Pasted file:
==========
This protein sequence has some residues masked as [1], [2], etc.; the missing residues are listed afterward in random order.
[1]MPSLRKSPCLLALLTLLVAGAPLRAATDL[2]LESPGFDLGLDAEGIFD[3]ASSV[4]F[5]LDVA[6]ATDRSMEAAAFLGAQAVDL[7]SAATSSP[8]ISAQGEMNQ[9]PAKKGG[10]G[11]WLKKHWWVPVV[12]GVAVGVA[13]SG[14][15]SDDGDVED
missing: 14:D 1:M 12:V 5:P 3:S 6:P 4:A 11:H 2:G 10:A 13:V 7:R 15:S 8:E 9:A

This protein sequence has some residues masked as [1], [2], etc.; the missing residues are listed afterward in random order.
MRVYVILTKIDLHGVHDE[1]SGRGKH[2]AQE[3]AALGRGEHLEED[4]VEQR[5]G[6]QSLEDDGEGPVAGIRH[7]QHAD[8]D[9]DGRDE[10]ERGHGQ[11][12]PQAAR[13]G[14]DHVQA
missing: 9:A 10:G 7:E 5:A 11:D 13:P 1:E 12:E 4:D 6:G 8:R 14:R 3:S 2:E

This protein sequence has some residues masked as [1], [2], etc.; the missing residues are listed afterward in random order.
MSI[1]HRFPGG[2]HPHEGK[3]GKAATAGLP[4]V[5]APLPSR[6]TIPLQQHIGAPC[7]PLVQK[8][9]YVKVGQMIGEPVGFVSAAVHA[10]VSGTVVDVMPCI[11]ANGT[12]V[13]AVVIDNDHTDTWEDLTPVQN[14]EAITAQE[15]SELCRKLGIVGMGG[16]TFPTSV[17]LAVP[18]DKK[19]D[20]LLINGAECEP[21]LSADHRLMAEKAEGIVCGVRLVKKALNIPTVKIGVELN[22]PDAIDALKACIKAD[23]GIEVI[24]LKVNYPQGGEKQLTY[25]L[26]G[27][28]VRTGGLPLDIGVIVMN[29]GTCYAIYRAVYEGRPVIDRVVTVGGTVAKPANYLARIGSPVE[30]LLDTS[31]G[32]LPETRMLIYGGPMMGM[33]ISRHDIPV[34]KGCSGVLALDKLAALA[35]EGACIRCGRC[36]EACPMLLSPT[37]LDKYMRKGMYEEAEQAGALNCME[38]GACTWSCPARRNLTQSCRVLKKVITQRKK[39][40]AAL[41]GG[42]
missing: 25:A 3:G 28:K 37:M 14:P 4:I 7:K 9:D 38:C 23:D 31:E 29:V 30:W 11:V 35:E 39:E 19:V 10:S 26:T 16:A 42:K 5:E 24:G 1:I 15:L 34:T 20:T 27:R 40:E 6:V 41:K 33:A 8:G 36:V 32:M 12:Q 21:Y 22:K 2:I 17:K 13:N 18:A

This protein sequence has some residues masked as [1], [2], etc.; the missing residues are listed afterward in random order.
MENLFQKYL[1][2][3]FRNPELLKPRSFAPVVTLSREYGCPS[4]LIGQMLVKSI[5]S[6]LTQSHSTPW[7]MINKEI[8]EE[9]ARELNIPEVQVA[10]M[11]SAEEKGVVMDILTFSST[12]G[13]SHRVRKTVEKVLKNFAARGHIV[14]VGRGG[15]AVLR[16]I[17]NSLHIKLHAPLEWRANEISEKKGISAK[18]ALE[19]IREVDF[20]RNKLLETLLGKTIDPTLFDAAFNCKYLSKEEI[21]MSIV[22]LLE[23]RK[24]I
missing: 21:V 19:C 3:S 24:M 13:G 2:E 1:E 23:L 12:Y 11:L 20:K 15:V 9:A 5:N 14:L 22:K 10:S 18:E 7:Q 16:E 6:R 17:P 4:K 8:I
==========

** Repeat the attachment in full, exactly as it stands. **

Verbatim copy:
This protein sequence has some residues masked as [1], [2], etc.; the missing residues are listed afterward in random order.
[1]MPSLRKSPCLLALLTLLVAGAPLRAATDL[2]LESPGFDLGLDAEGIFD[3]ASSV[4]F[5]LDVA[6]ATDRSMEAAAFLGAQAVDL[7]SAATSSP[8]ISAQGEMNQ[9]PAKKGG[10]G[11]WLKKHWWVPVV[12]GVAVGVA[13]SG[14][15]SDDGDVED
missing: 14:D 1:M 12:V 5:P 3:S 6:P 4:A 11:H 2:G 10:A 13:V 7:R 15:S 8:E 9:A

This protein sequence has some residues masked as [1], [2], etc.; the missing residues are listed afterward in random order.
MRVYVILTKIDLHGVHDE[1]SGRGKH[2]AQE[3]AALGRGEHLEED[4]VEQR[5]G[6]QSLEDDGEGPVAGIRH[7]QHAD[8]D[9]DGRDE[10]ERGHGQ[11][12]PQAAR[13]G[14]DHVQA
missing: 9:A 10:G 7:E 5:A 11:D 13:P 1:E 12:E 4:D 6:G 8:R 14:R 3:S 2:E

This protein sequence has some residues masked as [1], [2], etc.; the missing residues are listed afterward in random order.
MSI[1]HRFPGG[2]HPHEGK[3]GKAATAGLP[4]V[5]APLPSR[6]TIPLQQHIGAPC[7]PLVQK[8][9]YVKVGQMIGEPVGFVSAAVHA[10]VSGTVVDVMPCI[11]ANGT[12]V[13]AVVIDNDHTDTWEDLTPVQN[14]EAITAQE[15]SELCRKLGIVGMGG[16]TFPTSV[17]LAVP[18]DKK[19]D[20]LLINGAECEP[21]LSADHRLMAEKAEGIVCGVRLVKKALNIPTVKIGVELN[22]PDAIDALKACIKAD[23]GIEVI[24]LKVNYPQGGEKQLTY[25]L[26]G[27][28]VRTGGLPLDIGVIVMN[29]GTCYAIYRAVYEGRPVIDRVVTVGGTVAKPANYLARIGSPVE[30]LLDTS[31]G[32]LPETRMLIYGGPMMGM[33]ISRHDIPV[34]KGCSGVLALDKLAALA[35]EGACIRCGRC[36]EACPMLLSPT[37]LDKYMRKGMYEEAEQAGALNCME[38]GACTWSCPARRNLTQSCRVLKKVITQRKK[39][40]AAL[41]GG[42]
missing: 25:A 3:G 28:K 37:M 14:P 4:I 7:K 9:D 38:C 23:D 31:E 29:V 30:W 11:V 35:E 39:E 19:V 10:S 26:T 16:A 42:K 5:E 24:G 1:I 15:L 34:T 20:T 27:R 40:E 6:V 41:K 33:A 8:G 36:V 32:M 12:Q 21:Y 22:K 2:I 17:K 13:N 18:A

This protein sequence has some residues masked as [1], [2], etc.; the missing residues are listed afterward in random order.
MENLFQKYL[1][2][3]FRNPELLKPRSFAPVVTLSREYGCPS[4]LIGQMLVKSI[5]S[6]LTQSHSTPW[7]MINKEI[8]EE[9]ARELNIPEVQVA[10]M[11]SAEEKGVVMDILTFSST[12]G[13]SHRVRKTVEKVLKNFAARGHIV[14]VGRGG[15]AVLR[16]I[17]NSLHIKLHAPLEWRANEISEKKGISAK[18]ALE[19]IREVDF[20]RNKLLETLLGKTIDPTLFDAAFNCKYLSKEEI[21]MSIV[22]LLE[23]RK[24]I
missing: 21:V 19:C 3:S 24:M 13:G 2:E 1:E 23:L 12:Y 11:L 20:K 15:V 9:A 5:N 14:L 22:K 10:S 18:E 7:Q 16:E 6:R 17:P 4:K 8:I